Did you know that we’re coming up on the 7th anniversary of Apple’s App Store launch? Time flies. However, acknowledging this timeline forces us to take a look back at the progression of mobile apps from a holistic point of view and how they function in our everyday lives. In 2015, when I download a new app, I expect that piece of software to make my life better, solve the issue I’m facing and/or make it more pleasant to accomplish my goals. I have to say, I’m usually disappointed. In most cases, my dissatisfaction stems from unintuitive, poor user experience design and that app is soon thereafter deleted.
Improve your app’s user experience. Your users will thank you.
Seven years. It’s been seven years and still the vast majority of mobile apps are missing the mark on the basic fundamentals of user experience. Good user experience is what separates the successful apps from the forgettable ones. So how do we create a great user experience for the mobile app you’re spending so much time and money on? At Mobile Jazz, we’ve been creating world-class applications professionally for a number of years now. Here are seven strategies to improve your app’s user experience – one for each year the App Store has been in business.
1. Use Native Components
There are dozens of reasons why you should go native from the start, but here’s the most important one: People already know how to use it! If an application has to tell me how to navigate from one screen to the next, I need to remember that each time I launch it. This does not make my life easier. It makes it more complicated. Don’t reinvent the wheel. If your users are already trained with native UI elements, there’s a better chance they’ll intuitively understand your app and have a good user experience.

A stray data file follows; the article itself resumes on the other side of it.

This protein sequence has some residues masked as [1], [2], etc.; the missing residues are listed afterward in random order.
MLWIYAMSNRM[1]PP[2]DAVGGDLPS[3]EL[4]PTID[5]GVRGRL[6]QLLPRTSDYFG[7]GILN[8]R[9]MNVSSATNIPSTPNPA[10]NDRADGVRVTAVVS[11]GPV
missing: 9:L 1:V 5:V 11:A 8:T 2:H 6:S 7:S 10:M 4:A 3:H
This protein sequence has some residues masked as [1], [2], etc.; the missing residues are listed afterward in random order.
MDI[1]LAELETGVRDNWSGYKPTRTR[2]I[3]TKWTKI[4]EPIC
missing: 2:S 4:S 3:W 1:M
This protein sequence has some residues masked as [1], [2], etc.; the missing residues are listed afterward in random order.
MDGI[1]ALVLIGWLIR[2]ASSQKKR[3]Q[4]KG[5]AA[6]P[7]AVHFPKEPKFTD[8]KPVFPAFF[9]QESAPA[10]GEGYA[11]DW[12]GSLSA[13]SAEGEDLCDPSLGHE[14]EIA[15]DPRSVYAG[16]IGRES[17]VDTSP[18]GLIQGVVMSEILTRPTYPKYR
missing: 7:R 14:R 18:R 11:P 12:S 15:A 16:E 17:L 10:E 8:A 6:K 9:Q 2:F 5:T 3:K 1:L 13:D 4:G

You don’t have to invent the wheel every time you design.
The next best reason is design. Animations, transitions, automations, they all look great on native: smooth and perfect. Web-based apps are rife with delays, loading times and controls that don’t react as nicely as they do on native. These have a massive impact on user experience.
Lastly, your app will automatically upgrade with iOS changes. When iOS designs are upgraded, like from iOS 6 to iOS 7, your fully native app just needs to be recompiled and you instantly have the newest version in the App Store with the latest iOS design.
2. Keep Mobile in Mind
Mobile is NOT web, therefore Mobile UX is NOT Web UX. With mobile, the screen is smaller and the fonts are larger, so we can’t overcrowd the screen with tons of actions, buttons and links like we do on the web. Instead, use the reduced real estate to your advantage by using it as your guide to keep your app simple and useful.
First, the lack of screen space means that user flows (app navigation) must be simple and straightforward, with a sense of “back and forward” when manoeuvring through the app. Buttons should be placed in the appropriate areas and must be simple, big and clear.
Since we can’t overcrowd the screen, but we still need to use large fonts, we have to ensure we place close attention to creating a fluid and scrollable app design. The design must adapt automatically to any mobile device so be sure to structure the information in a sensible format.